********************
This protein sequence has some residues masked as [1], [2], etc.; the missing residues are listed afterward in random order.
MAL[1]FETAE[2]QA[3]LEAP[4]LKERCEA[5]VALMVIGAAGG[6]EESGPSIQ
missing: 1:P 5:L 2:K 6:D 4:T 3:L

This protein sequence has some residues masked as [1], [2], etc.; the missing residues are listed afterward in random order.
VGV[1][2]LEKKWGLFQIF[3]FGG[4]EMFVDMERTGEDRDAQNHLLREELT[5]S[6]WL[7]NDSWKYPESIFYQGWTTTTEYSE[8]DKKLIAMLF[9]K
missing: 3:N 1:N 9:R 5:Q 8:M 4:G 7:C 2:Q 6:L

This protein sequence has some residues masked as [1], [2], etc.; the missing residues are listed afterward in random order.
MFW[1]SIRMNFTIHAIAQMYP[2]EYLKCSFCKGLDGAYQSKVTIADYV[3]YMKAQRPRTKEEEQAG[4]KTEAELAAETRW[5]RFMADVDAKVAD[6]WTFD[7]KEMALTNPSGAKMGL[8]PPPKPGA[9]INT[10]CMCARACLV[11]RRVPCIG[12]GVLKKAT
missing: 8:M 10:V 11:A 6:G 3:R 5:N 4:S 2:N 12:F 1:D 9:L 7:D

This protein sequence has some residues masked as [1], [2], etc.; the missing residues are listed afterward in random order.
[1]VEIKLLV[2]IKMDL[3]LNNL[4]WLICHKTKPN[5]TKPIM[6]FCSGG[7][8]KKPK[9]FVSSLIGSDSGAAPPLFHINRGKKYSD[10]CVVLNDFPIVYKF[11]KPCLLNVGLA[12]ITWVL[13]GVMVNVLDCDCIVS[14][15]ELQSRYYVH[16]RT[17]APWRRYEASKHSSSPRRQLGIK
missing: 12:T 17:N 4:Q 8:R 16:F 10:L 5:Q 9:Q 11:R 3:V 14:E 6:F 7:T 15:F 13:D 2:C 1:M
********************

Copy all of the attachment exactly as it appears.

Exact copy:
This protein sequence has some residues masked as [1], [2], etc.; the missing residues are listed afterward in random order.
MAL[1]FETAE[2]QA[3]LEAP[4]LKERCEA[5]VALMVIGAAGG[6]EESGPSIQ
missing: 1:P 5:L 2:K 6:D 4:T 3:L

This protein sequence has some residues masked as [1], [2], etc.; the missing residues are listed afterward in random order.
VGV[1][2]LEKKWGLFQIF[3]FGG[4]EMFVDMERTGEDRDAQNHLLREELT[5]S[6]WL[7]NDSWKYPESIFYQGWTTTTEYSE[8]DKKLIAMLF[9]K
missing: 3:N 1:N 9:R 5:Q 8:M 4:G 7:C 2:Q 6:L

This protein sequence has some residues masked as [1], [2], etc.; the missing residues are listed afterward in random order.
MFW[1]SIRMNFTIHAIAQMYP[2]EYLKCSFCKGLDGAYQSKVTIADYV[3]YMKAQRPRTKEEEQAG[4]KTEAELAAETRW[5]RFMADVDAKVAD[6]WTFD[7]KEMALTNPSGAKMGL[8]PPPKPGA[9]INT[10]CMCARACLV[11]RRVPCIG[12]GVLKKAT
missing: 8:M 10:V 11:A 6:G 3:R 5:N 4:S 2:N 12:F 1:D 9:L 7:D

This protein sequence has some residues masked as [1], [2], etc.; the missing residues are listed afterward in random order.
[1]VEIKLLV[2]IKMDL[3]LNNL[4]WLICHKTKPN[5]TKPIM[6]FCSGG[7][8]KKPK[9]FVSSLIGSDSGAAPPLFHINRGKKYSD[10]CVVLNDFPIVYKF[11]KPCLLNVGLA[12]ITWVL[13]GVMVNVLDCDCIVS[14][15]ELQSRYYVH[16]RT[17]APWRRYEASKHSSSPRRQLGIK
missing: 12:T 17:N 4:Q 8:R 16:F 10:L 5:Q 9:Q 11:R 3:V 14:E 6:F 7:T 15:F 13:D 2:C 1:M